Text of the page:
His opponents, however, point out that neither the city’s Likud members nor its Haredim are a monolithic group that will blindly vote for Lion. Indeed, Barkat enjoys the support of many secular and national-religious Jerusalemites, some of whom might nominally be Likud members yet still cast their ballot for the incumbent. He has also received official nods from prominent national-religious rabbis Shlomo Aviner and Haim Druckman.
Also, while Lion was officially endorsed by the Shas and United Torah Judaism parties, an important Haredi faction called Bnei Torah last week decided to field an independent candidate, Haim Epstein. Although Epstein has no chances of winning, his candidacy could potentially cost Lion thousands of votes.
The mainstream Haredi parties’ support for the national-religious Lion is the subject of much speculation. For Barkat, the matter is obvious: “[I]t’s clear to me that Moshe Lion struck a very simple deal with the Haredim,” he told Haaretz last week. “An empty white page, signature at the bottom, fill it in. Because he is absolutely dependent on the Haredim. The internal agreements that exist in [the Ashkenazi ultra-Orthodox] United Torah Judaism relate to who he will appoint to be in charge of planning and building.”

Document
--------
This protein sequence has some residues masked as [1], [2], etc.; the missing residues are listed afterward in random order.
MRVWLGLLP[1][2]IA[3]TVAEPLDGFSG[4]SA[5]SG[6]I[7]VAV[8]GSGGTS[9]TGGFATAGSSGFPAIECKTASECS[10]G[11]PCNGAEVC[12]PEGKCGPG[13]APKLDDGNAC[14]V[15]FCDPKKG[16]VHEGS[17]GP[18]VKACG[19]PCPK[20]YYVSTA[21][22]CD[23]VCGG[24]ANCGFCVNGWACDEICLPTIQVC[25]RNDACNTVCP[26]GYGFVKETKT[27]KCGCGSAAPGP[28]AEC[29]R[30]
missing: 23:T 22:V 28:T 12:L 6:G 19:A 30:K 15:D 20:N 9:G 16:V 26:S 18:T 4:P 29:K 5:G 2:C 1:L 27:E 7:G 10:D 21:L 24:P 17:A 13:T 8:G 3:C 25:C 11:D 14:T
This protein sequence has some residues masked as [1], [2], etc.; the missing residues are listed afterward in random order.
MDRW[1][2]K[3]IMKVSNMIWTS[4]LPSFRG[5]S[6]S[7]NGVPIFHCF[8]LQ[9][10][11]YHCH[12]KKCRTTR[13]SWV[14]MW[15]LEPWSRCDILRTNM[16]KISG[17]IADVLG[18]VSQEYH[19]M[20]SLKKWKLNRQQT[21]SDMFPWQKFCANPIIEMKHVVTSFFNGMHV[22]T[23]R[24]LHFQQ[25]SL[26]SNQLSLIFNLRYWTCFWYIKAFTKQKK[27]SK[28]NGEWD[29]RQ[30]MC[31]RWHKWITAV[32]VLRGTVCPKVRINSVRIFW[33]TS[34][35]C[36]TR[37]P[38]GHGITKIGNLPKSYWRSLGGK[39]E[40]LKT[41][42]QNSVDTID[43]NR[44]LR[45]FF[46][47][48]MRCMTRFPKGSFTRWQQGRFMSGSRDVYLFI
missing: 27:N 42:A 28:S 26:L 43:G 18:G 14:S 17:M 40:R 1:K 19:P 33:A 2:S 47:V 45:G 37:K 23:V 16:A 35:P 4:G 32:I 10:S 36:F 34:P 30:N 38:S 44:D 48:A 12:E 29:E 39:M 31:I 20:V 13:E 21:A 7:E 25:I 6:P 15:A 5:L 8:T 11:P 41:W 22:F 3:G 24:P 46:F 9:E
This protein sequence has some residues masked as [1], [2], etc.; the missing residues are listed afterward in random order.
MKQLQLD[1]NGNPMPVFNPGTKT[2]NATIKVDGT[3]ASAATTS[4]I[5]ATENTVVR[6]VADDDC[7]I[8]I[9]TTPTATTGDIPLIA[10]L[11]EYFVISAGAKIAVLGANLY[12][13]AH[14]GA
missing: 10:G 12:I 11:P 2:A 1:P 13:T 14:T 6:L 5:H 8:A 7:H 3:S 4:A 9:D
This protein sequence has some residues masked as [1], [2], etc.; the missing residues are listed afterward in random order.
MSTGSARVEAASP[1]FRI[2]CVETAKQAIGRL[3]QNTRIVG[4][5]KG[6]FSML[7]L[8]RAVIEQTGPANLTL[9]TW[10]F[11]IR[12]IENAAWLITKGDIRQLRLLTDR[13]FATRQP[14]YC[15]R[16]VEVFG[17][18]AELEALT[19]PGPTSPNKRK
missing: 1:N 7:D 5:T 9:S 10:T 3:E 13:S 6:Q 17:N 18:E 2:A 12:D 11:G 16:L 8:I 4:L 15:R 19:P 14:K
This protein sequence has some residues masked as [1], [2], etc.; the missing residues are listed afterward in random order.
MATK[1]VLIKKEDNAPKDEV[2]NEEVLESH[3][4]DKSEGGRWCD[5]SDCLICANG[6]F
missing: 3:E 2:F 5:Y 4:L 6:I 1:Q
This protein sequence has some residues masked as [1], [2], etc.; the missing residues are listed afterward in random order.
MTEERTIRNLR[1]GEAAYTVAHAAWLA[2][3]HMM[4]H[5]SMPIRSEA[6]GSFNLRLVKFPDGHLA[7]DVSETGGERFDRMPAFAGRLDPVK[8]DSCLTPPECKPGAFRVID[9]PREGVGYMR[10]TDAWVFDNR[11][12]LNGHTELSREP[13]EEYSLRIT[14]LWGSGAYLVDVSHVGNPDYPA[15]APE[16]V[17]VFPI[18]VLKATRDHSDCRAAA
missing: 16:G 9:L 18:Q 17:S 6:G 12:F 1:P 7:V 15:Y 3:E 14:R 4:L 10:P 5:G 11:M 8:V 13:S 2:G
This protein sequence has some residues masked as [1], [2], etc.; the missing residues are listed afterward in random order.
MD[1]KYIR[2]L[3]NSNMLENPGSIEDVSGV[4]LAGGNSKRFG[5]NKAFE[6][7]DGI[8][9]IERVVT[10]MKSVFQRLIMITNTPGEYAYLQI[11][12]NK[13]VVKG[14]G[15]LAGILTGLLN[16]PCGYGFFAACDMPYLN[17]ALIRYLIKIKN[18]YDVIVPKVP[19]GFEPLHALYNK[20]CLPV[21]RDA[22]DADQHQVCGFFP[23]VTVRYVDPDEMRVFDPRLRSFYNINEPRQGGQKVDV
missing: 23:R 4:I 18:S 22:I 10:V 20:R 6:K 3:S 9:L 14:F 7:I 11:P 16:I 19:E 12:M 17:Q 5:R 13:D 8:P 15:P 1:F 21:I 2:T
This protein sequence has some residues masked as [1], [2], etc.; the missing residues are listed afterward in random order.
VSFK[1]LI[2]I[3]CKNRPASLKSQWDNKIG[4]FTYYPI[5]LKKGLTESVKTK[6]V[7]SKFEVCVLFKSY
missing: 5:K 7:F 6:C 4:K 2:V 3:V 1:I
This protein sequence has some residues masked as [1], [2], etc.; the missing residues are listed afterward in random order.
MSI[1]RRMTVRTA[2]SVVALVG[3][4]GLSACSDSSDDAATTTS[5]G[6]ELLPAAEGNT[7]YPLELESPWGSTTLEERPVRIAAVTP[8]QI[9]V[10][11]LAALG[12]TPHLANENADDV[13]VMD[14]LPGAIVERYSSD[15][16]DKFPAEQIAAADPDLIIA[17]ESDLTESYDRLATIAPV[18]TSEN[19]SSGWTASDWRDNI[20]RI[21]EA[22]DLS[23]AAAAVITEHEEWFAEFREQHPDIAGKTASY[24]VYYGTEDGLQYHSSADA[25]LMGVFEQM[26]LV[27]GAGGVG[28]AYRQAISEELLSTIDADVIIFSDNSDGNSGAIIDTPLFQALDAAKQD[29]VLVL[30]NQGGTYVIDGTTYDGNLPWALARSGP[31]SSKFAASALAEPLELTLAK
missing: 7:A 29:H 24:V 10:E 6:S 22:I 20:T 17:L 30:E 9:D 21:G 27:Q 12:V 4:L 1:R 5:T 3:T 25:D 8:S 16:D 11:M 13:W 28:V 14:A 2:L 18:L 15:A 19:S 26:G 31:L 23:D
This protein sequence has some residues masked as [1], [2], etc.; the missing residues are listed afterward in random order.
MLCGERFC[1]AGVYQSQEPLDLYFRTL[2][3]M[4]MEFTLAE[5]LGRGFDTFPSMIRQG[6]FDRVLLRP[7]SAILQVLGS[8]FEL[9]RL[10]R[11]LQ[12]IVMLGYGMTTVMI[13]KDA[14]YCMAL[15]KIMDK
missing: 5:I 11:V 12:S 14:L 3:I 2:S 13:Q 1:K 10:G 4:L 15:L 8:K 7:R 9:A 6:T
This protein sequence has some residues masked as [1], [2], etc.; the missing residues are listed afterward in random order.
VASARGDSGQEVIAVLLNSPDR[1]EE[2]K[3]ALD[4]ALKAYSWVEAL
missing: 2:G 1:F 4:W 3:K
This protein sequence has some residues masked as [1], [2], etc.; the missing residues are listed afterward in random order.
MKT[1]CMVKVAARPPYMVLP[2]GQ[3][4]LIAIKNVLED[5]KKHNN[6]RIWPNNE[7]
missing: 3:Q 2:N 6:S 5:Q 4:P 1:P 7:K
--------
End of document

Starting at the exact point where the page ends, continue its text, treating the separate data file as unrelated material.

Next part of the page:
Lion categorically denies these allegations. “I do have their support, and it continues to grow, but I promise you that I don’t have any agreement with them,” he told The Times of Israel. Rather, he explained, the Haredim know and appreciate him from his days as head of Netanyahu’s bureau. Lion also conducted Likud’s coalition negotiations earlier this year, which included many heated debates with UTJ and Shas.
Since Barkat has been endorsed by Labor Party chair Shelly Yachimovich, Lion — who enjoys the explicit backing of virtually all Likud-Beytenu ministers and MKs, from the relatively moderate Yuval Steinitz to the hardliner Moshe Feiglin — has tried to depict the mayoral race as one of right-wing versus left-wing. Lion was also endorsed by Arieh King, who is vying for a spot on the city council. King — who runs the Israel Land Fund, which helps Jews acquire property in East Jerusalem — has been plastering the city with anti-Arab slogans and calls to “Judaize Jerusalem.” Barkat is no left-winger, but he does have the tacit support of the city’s more progressive parties. Initially, the left-wing Meretz party planned to field its own candidate for mayor, Pepe Alalu, but withdrew in order not to steal votes from Barkat.